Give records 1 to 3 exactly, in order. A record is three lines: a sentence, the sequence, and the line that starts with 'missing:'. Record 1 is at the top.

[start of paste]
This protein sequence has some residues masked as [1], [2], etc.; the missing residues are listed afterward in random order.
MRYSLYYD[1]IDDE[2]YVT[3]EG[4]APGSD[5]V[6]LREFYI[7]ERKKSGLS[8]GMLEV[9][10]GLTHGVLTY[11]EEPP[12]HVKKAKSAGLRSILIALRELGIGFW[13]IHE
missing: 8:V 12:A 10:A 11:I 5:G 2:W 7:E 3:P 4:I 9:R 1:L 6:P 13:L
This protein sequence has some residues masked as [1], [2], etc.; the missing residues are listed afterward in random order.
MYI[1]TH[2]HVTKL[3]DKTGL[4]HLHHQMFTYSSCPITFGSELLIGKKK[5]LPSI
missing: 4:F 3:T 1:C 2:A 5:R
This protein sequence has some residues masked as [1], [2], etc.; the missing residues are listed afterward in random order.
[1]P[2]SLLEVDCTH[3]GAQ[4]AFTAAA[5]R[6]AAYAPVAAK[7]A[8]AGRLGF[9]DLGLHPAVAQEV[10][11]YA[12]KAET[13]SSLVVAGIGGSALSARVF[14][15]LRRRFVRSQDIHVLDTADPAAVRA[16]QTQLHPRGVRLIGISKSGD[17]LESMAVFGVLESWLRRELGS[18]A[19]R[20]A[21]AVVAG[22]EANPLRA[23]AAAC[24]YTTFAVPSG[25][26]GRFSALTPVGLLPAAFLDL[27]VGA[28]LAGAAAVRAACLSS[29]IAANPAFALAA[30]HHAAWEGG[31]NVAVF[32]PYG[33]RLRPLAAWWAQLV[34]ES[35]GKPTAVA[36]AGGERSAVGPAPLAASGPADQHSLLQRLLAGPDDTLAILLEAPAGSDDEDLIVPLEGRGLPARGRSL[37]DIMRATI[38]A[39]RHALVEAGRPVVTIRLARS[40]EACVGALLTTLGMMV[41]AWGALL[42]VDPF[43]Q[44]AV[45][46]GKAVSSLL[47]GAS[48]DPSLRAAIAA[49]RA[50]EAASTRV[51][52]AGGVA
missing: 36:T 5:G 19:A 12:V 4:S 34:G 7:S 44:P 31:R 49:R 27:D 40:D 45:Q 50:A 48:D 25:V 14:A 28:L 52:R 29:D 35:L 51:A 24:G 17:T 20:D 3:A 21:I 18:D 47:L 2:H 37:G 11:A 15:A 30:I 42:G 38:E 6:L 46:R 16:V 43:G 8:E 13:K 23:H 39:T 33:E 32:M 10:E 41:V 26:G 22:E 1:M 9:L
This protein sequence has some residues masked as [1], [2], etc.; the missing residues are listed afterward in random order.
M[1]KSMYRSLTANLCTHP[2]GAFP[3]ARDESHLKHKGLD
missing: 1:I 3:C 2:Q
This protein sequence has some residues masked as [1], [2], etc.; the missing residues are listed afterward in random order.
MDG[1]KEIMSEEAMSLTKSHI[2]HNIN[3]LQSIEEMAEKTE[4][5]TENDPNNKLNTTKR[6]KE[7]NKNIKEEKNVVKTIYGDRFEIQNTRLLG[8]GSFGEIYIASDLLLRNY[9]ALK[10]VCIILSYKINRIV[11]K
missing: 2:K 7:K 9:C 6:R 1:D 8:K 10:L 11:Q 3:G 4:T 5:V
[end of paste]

This protein sequence has some residues masked as [1], [2], etc.; the missing residues are listed afterward in random order.
MRYSLYYD[1]IDDE[2]YVT[3]EG[4]APGSD[5]V[6]LREFYI[7]ERKKSGLS[8]GMLEV[9][10]GLTHGVLTY[11]EEPP[12]HVKKAKSAGLRSILIALRELGIGFW[13]IHE
missing: 8:V 12:A 10:A 11:I 5:G 2:W 7:E 3:P 4:I 9:R 1:L 6:P 13:L
This protein sequence has some residues masked as [1], [2], etc.; the missing residues are listed afterward in random order.
MYI[1]TH[2]HVTKL[3]DKTGL[4]HLHHQMFTYSSCPITFGSELLIGKKK[5]LPSI
missing: 4:F 3:T 1:C 2:A 5:R
This protein sequence has some residues masked as [1], [2], etc.; the missing residues are listed afterward in random order.
[1]P[2]SLLEVDCTH[3]GAQ[4]AFTAAA[5]R[6]AAYAPVAAK[7]A[8]AGRLGF[9]DLGLHPAVAQEV[10][11]YA[12]KAET[13]SSLVVAGIGGSALSARVF[14][15]LRRRFVRSQDIHVLDTADPAAVRA[16]QTQLHPRGVRLIGISKSGD[17]LESMAVFGVLESWLRRELGS[18]A[19]R[20]A[21]AVVAG[22]EANPLRA[23]AAAC[24]YTTFAVPSG[25][26]GRFSALTPVGLLPAAFLDL[27]VGA[28]LAGAAAVRAACLSS[29]IAANPAFALAA[30]HHAAWEGG[31]NVAVF[32]PYG[33]RLRPLAAWWAQLV[34]ES[35]GKPTAVA[36]AGGERSAVGPAPLAASGPADQHSLLQRLLAGPDDTLAILLEAPAGSDDEDLIVPLEGRGLPARGRSL[37]DIMRATI[38]A[39]RHALVEAGRPVVTIRLARS[40]EACVGALLTTLGMMV[41]AWGALL[42]VDPF[43]Q[44]AV[45][46]GKAVSSLL[47]GAS[48]DPSLRAAIAA[49]RA[50]EAASTRV[51][52]AGGVA
missing: 36:T 5:G 19:A 12:V 4:S 34:G 7:S 44:P 31:R 49:R 27:D 40:D 45:Q 50:A 48:D 25:V 14:A 28:L 52:R 29:D 35:L 51:A 24:G 17:T 20:D 3:A 21:I 18:D 47:L 2:H 37:G 11:A 15:A 30:I 42:G 38:E 6:L 46:R 16:V 43:G 8:E 13:K 23:H 39:T 33:E 32:M 10:E 41:V 26:G 22:E 1:M 9:L